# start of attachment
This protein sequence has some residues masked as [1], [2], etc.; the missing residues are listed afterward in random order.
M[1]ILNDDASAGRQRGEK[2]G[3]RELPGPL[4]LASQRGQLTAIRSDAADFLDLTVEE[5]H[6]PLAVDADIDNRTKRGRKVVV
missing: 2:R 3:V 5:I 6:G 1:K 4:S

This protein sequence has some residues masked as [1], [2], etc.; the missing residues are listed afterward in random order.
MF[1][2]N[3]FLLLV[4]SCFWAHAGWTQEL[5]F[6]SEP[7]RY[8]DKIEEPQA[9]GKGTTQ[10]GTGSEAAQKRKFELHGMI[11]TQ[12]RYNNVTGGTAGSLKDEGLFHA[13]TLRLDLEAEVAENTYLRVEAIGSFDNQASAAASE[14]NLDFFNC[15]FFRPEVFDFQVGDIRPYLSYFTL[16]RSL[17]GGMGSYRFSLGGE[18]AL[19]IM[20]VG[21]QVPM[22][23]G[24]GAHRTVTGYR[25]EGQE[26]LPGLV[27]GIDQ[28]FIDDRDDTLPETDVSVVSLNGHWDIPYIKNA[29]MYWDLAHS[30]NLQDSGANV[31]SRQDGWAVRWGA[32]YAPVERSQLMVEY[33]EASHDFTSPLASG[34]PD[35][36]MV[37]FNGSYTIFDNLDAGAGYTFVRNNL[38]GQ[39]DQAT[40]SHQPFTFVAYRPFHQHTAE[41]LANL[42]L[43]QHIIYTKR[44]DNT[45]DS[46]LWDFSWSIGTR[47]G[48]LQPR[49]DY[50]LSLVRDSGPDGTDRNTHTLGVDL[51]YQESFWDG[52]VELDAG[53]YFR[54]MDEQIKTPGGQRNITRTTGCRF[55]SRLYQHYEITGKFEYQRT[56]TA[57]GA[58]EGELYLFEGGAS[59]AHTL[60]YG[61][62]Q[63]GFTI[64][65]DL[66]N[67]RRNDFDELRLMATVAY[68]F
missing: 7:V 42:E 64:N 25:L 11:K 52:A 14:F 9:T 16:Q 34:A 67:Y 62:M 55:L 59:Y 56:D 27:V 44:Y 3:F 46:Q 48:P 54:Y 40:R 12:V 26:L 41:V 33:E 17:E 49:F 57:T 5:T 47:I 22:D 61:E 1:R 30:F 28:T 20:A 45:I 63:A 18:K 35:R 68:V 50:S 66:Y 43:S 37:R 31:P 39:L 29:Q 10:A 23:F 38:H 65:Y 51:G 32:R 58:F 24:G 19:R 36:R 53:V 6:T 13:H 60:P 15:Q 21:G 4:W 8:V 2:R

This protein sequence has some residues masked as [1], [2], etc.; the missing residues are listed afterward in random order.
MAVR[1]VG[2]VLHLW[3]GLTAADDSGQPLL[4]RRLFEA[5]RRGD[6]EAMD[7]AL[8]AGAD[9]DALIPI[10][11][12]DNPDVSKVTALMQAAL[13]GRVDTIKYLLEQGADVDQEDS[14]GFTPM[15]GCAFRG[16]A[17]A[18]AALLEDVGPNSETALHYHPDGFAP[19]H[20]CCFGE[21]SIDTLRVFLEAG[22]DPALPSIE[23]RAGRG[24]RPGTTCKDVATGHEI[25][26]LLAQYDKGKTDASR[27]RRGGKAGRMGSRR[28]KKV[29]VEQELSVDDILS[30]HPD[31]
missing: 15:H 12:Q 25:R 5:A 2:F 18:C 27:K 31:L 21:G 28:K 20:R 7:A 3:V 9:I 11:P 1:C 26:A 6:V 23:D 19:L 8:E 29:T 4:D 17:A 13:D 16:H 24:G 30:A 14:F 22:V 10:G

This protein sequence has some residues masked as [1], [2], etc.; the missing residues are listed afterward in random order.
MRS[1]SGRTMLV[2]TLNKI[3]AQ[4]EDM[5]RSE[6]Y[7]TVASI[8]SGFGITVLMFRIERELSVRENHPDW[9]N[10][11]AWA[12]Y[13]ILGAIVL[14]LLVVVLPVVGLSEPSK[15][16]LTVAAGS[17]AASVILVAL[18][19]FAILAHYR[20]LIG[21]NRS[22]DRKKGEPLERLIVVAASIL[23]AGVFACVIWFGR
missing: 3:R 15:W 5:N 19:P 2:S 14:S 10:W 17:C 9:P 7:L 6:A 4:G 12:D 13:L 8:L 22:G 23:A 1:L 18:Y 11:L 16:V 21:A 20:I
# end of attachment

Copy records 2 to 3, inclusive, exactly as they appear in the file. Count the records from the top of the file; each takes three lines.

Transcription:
This protein sequence has some residues masked as [1], [2], etc.; the missing residues are listed afterward in random order.
MF[1][2]N[3]FLLLV[4]SCFWAHAGWTQEL[5]F[6]SEP[7]RY[8]DKIEEPQA[9]GKGTTQ[10]GTGSEAAQKRKFELHGMI[11]TQ[12]RYNNVTGGTAGSLKDEGLFHA[13]TLRLDLEAEVAENTYLRVEAIGSFDNQASAAASE[14]NLDFFNC[15]FFRPEVFDFQVGDIRPYLSYFTL[16]RSL[17]GGMGSYRFSLGGE[18]AL[19]IM[20]VG[21]QVPM[22][23]G[24]GAHRTVTGYR[25]EGQE[26]LPGLV[27]GIDQ[28]FIDDRDDTLPETDVSVVSLNGHWDIPYIKNA[29]MYWDLAHS[30]NLQDSGANV[31]SRQDGWAVRWGA[32]YAPVERSQLMVEY[33]EASHDFTSPLASG[34]PD[35][36]MV[37]FNGSYTIFDNLDAGAGYTFVRNNL[38]GQ[39]DQAT[40]SHQPFTFVAYRPFHQHTAE[41]LANL[42]L[43]QHIIYTKR[44]DNT[45]DS[46]LWDFSWSIGTR[47]G[48]LQPR[49]DY[50]LSLVRDSGPDGTDRNTHTLGVDL[51]YQESFWDG[52]VELDAG[53]YFR[54]MDEQIKTPGGQRNITRTTGCRF[55]SRLYQHYEITGKFEYQRT[56]TA[57]GA[58]EGELYLFEGGAS[59]AHTL[60]YG[61][62]Q[63]GFTI[64][65]DL[66]N[67]RRNDFDELRLMATVAY[68]F
missing: 7:V 42:E 64:N 25:L 11:K 52:A 14:F 9:T 16:Q 34:A 67:Y 62:M 55:L 59:Y 56:D 27:V 44:Y 3:F 46:Q 48:P 54:Y 40:R 12:V 26:L 41:V 33:E 17:E 49:F 57:T 5:T 47:I 22:D 61:E 1:R 30:F 28:T 20:A 45:I 63:A 18:K 35:R 68:V 50:S 66:Y 43:S 37:R 31:P 39:L 29:Q 10:A 23:F 38:H 65:Y 51:G 32:R 58:F 24:G 19:R 36:R 53:V 6:T 13:H 60:P 15:Q 21:G 4:W 8:V 2:R

This protein sequence has some residues masked as [1], [2], etc.; the missing residues are listed afterward in random order.
MAVR[1]VG[2]VLHLW[3]GLTAADDSGQPLL[4]RRLFEA[5]RRGD[6]EAMD[7]AL[8]AGAD[9]DALIPI[10][11][12]DNPDVSKVTALMQAAL[13]GRVDTIKYLLEQGADVDQEDS[14]GFTPM[15]GCAFRG[16]A[17]A[18]AALLEDVGPNSETALHYHPDGFAP[19]H[20]CCFGE[21]SIDTLRVFLEAG[22]DPALPSIE[23]RAGRG[24]RPGTTCKDVATGHEI[25][26]LLAQYDKGKTDASR[27]RRGGKAGRMGSRR[28]KKV[29]VEQELSVDDILS[30]HPD[31]
missing: 15:H 12:Q 25:R 5:A 2:F 18:C 27:K 31:L 21:G 28:K 20:R 7:A 3:V 9:I 11:P 1:C 26:A 6:V 23:D 19:L 8:E 29:T 4:D 17:A 13:D 16:H 24:G 30:A 14:F 22:V 10:G